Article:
The conserved Wnt/β-Catenin pathway regulates stem cell pluripotency and cell fate decisions during development. This developmental cascade integrates signals from other pathways, including retinoic acid, FGF, TGF-β, and BMP, within different cell types and tissues. The Wnt ligand is a secreted glycoprotein that binds to Frizzled receptors, leading to the formation of a larger cell surface complex with LRP5/6. Frizzleds are ubiquitinated by ZNRF3 and RNF43, whose activity is inhibited by R-spondin binding to LGR5/6. In this manner R-spondins increase sensitivity of cells to the Wnt ligand. Activation of the Wnt receptor complex triggers displacement of the multifunctional kinase GSK-3β from a regulatory APC/Axin/GSK-3β-complex. In the absence of Wnt-signal (Off-state), β-catenin, an integral E-cadherin cell-cell adhesion adaptor protein and transcriptional co-regulator, is targeted by coordinated phosphorylation by CK1 and the APC/Axin/GSK-3β-complex leading to its ubiquitination and proteasomal degradation through the β-TrCP/Skp pathway. In the presence of Wnt ligand (On-state), the co-receptor LRP5/6 is brought in complex with Wnt-bound Frizzled. This leads to activation of Dishevelled (Dvl) by sequential phosphorylation, poly-ubiquitination, and polymerization, which displaces GSK-3β from APC/Axin through an unclear mechanism that may involve substrate trapping and/ or endosome sequestration. Stablized β-catenin is translocated to the nucleus via Rac1 and other factors, where it binds to LEF/TCF transcription factors, displacing co-repressors and recruiting additional co-activators to Wnt target genes. Additionally, β-catenin cooperates with several other transcription factors to regulate specific targets. Importantly, researchers have found β-catenin point mutations in human tumors that prevent GSK-3β phosphorylation and thus lead to its aberrant accumulation. E-cadherin, APC, R-spondin and Axin mutations have also been documented in tumor samples, underscoring the deregulation of this pathway in cancer. Wnt signaling has also been shown to promote nuclear accumulation of other transcriptional regulator implicated in cancer, such as TAZ and Snail1. Furthermore, GSK-3β is involved in glycogen metabolism and other signaling pathways, which has made its inhibition relevant to diabetes and neurodegenerative disorders.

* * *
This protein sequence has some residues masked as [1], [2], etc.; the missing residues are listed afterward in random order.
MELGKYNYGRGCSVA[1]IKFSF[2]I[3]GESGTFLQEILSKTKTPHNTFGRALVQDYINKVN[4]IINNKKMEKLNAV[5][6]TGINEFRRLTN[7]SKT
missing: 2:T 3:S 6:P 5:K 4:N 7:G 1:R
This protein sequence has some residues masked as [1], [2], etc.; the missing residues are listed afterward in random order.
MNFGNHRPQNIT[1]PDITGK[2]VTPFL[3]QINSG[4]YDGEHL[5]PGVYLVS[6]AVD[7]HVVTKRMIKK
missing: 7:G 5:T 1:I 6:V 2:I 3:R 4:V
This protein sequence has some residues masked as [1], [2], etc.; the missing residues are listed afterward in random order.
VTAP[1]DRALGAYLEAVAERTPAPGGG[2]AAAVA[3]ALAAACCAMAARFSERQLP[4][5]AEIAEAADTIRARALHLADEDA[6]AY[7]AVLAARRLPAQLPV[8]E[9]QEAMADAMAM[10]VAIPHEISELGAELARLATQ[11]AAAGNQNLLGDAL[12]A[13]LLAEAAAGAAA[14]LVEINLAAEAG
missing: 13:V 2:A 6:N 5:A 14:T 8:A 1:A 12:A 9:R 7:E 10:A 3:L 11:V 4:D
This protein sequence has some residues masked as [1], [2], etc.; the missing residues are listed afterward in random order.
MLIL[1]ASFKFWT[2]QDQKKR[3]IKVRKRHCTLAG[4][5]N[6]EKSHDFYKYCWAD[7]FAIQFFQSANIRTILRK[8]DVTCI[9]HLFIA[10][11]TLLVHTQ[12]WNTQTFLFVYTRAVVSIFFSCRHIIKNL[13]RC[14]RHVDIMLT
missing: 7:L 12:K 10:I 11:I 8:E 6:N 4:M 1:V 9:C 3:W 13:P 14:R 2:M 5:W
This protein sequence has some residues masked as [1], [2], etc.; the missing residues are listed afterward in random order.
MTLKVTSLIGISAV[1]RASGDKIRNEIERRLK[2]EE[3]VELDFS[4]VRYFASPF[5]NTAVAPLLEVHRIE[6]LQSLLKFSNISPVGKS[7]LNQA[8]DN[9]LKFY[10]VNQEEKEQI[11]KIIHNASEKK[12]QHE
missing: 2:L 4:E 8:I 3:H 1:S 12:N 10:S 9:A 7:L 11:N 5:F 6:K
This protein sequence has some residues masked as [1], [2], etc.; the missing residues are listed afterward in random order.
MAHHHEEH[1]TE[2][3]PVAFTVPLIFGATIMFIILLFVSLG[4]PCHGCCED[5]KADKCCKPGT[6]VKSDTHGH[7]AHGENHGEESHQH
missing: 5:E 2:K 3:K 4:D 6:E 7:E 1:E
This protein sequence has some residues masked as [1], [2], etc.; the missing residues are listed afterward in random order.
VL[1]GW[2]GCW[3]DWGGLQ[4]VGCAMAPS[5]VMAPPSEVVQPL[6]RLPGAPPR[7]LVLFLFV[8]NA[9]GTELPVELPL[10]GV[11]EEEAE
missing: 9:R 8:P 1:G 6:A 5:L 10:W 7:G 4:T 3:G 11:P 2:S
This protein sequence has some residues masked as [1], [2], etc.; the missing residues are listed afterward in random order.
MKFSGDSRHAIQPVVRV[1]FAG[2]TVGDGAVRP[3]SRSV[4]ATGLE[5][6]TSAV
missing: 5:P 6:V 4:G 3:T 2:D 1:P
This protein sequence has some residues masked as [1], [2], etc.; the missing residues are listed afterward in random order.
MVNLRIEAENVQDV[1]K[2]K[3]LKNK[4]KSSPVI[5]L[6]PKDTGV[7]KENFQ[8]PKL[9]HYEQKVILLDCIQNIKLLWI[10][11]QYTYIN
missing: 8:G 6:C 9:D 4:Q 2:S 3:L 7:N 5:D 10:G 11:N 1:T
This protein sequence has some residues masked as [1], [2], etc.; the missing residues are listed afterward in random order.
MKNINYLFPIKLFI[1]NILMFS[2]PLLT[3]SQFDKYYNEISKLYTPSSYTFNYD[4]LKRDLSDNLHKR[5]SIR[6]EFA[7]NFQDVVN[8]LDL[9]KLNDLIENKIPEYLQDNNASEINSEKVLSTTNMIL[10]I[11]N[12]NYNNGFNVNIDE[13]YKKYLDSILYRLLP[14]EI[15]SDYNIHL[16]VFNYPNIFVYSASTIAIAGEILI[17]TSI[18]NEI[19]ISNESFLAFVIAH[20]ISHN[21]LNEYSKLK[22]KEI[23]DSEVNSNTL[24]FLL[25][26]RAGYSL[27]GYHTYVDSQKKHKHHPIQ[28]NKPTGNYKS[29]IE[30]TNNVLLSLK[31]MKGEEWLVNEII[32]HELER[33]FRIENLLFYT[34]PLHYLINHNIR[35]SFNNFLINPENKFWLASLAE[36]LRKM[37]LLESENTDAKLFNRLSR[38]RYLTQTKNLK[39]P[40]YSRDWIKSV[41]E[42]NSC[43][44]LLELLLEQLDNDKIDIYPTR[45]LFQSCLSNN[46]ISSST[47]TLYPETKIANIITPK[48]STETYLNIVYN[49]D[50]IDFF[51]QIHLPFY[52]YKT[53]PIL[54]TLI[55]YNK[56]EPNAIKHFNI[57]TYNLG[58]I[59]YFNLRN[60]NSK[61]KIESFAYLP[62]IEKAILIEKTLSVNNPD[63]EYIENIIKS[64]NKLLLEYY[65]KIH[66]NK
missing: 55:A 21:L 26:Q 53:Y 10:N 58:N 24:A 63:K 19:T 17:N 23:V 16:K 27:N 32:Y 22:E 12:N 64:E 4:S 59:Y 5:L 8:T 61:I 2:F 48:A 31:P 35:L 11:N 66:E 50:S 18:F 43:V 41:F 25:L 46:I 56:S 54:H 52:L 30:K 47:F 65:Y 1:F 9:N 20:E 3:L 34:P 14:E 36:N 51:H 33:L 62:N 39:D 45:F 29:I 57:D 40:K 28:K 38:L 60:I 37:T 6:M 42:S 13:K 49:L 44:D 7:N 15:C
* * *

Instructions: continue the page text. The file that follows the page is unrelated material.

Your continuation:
We would like to thank Prof. Kenneth Cadigan, University of Michigan, Ann Arbor, MI, for contributing to this diagram.
created January 2003
revised September 2016